DENVER — Groups representing county commissioners, cities, hospitals and public health officials in Colorado have sent a letter to the governor's office requesting "no surprises."
The letter was sent to Gov. Jared Polis (D) on Tuesday from a handful of groups that included:
- CCI: Colorado Counties, Inc.
- CML: Colorado Municipal League
- CALPHO: Colorado Association of Local Public Health Officials
- CHA: Colorado Hospital Association
- CCAT: Counties & Commissioners Acting Together
The letter to Polis asks for a better partnership between local and state decision-makers, asking for "no surprises and early engagement."
"Surprises undermine our collective credibility and puts us at odds unnecessarily with the public we are trying to impress upon. Commissioners and other local elected and appointed officials can locally elevate a unified message in tandem with the State, but to do so, we must be involved at the onset," the letter stated.
The letter from these groups also asked the governor for better cooperation.
"Work with CCI, CML, CALPHO, and CHA to develop all plans, orders, and restrictions designed to be implemented on a local basis," the letter stated.
"It's not a threatening letter. We're taking great pains to be extremely polite, diplomatic and genuine about our intent of creating a win-win," said Colorado Counties, Inc. Executive Director John Swartout.
At the start of the letter, the groups say they, "...resoundingly support the need for early, authentic and ongoing engagement in COVID policy development."
The executive director of the Colorado Municipal League explained that seeking authenticity doesn't mean the governor or the state is not being genuine.
"It's not a matter of being authentic, it's a matter of working with the governor to meet his stated goals, but doing so in an organic level, and organic means at the local level," said CML Executive Director Kevin Bommer.
Ultimately, the groups want to be able to defend the decision and explain them to constituents in a way that shows they were involved and support the outcomes.
"If local government leaders can't say we were engaged with the governor's office and the governor's team all the way through, and we agree and we coordinated this outcome, then that's a problem," said Bommer.
"We'd be in a better place if we sat down together and identified the problem of getting through this and jointly came up with a strategy to deal with this," said Swartout.
The letter ends with two requests for long-term improvements.
One suggestion is for "opt-in severity metrics," which would look at the severity of hospitalization stays when making public health decisions.
"While case numbers are increasing, case severity is decreasing. Additionally, hospital care is improving. For counties with epidemiologists and other qualified experts, allow them to opt-in to an approach that considers the severity of hospitalization stays," the letter stated.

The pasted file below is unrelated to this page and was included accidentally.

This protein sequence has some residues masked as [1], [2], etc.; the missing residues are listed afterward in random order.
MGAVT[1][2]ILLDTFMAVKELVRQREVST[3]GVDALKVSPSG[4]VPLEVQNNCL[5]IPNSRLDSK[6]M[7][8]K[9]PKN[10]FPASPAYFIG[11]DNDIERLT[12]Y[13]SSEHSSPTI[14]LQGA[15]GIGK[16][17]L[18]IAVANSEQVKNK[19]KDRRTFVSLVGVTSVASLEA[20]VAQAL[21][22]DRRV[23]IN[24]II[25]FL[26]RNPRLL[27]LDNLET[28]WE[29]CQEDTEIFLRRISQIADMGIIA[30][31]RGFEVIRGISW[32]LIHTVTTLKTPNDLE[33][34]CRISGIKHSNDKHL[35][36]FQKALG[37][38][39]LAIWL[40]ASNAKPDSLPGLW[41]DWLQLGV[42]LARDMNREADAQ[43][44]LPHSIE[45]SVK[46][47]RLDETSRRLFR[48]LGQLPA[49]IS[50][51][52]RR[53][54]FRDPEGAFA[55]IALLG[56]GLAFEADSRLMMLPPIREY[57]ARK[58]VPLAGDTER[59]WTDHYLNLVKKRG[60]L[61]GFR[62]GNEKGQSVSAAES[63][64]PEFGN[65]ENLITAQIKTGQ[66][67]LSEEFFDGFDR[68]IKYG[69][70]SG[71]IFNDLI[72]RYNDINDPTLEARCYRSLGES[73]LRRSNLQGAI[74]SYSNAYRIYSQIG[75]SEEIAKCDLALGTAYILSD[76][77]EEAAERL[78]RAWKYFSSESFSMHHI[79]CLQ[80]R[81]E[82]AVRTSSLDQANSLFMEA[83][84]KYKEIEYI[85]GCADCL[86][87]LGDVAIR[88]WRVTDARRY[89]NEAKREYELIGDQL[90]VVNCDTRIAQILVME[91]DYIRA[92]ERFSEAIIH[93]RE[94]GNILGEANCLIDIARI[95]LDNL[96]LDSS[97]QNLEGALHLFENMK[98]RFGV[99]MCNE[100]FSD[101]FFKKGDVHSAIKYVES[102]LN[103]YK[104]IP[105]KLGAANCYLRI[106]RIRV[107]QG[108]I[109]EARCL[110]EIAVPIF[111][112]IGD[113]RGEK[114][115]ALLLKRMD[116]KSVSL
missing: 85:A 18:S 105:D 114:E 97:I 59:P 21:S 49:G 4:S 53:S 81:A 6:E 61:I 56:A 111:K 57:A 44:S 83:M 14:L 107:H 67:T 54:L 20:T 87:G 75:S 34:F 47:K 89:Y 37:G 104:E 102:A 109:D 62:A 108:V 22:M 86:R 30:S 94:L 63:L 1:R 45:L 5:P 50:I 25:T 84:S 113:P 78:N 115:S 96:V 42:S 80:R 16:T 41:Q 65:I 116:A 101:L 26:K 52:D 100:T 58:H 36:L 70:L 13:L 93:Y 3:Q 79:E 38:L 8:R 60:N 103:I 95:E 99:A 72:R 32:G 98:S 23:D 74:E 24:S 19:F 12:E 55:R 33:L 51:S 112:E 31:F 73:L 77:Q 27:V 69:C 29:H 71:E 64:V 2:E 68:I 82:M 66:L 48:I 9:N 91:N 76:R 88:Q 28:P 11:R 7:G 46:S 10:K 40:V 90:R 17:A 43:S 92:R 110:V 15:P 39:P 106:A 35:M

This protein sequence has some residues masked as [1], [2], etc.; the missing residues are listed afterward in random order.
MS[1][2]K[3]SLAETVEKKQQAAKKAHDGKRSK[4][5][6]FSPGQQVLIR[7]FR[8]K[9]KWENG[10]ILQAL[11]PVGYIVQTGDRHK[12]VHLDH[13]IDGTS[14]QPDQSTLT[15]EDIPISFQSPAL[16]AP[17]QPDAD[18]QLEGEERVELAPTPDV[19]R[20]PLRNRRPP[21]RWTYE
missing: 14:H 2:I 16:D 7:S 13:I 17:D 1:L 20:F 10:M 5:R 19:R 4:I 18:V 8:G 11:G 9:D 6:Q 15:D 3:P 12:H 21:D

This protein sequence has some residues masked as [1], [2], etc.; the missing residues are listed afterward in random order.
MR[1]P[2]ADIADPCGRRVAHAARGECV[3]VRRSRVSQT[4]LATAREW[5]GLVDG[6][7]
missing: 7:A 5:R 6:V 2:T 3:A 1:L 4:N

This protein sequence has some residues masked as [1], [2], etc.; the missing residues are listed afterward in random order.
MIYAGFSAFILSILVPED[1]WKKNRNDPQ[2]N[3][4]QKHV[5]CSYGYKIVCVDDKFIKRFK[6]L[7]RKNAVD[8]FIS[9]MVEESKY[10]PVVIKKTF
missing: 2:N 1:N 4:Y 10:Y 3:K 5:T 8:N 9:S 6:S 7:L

The other suggestion is for "targeted (rather than blanket) restrictions."
"This suggestion is different from the variance approach. The variance approach included capacity limits and counties had to specify the modifications they were using to protect public health. This will allow counties to locally identify both capacity limits for various industries (restaurants, essential business, gyms, etc.) and the modifications (plexiglass shields, hand sanitizing stations, etc.) that must be in place to address the specific transmission patterns and circumstances their contact tracers are seeing in their communities," the letter stated.
The groups asked for a response from Polis by Thursday afternoon.
In a email, Polis' spokesman did not say if the governor would meet with the groups, but instead listed all the ways that Polis currently meets with local leaders.
“Colorado is faring better than our neighboring states but we know the fight against this deadly virus will go on. We appreciate our close partnership with local governments. I know it is more important than ever for the state and local governments to remain coordinated and on the same page in the face of a common enemy. We consistently highlight frequent, new, and existing opportunities for state, local, and leaders to connect, share information, and discuss statewide and localized issues and the Governor is regularly on calls and zooms with mayors and commissioners. That’s why the Governor had made it a priority to have local government representatives on working groups to inform major policy decisions such as the Protect Our Neighbors phase to create Protect Our Neighbors, the Dial Working Group to create the dial framework, the Return to School Working Group to support parents and school districts to return to in-person learning, and the Ski Planning Working Group to establish the policies to support safe activities at ski areas. The Governor welcomes even closer engagement with local government," Polis' spokesman said.
SUGGESTED VIDEOS: Full Episodes of Next with Kyle Clark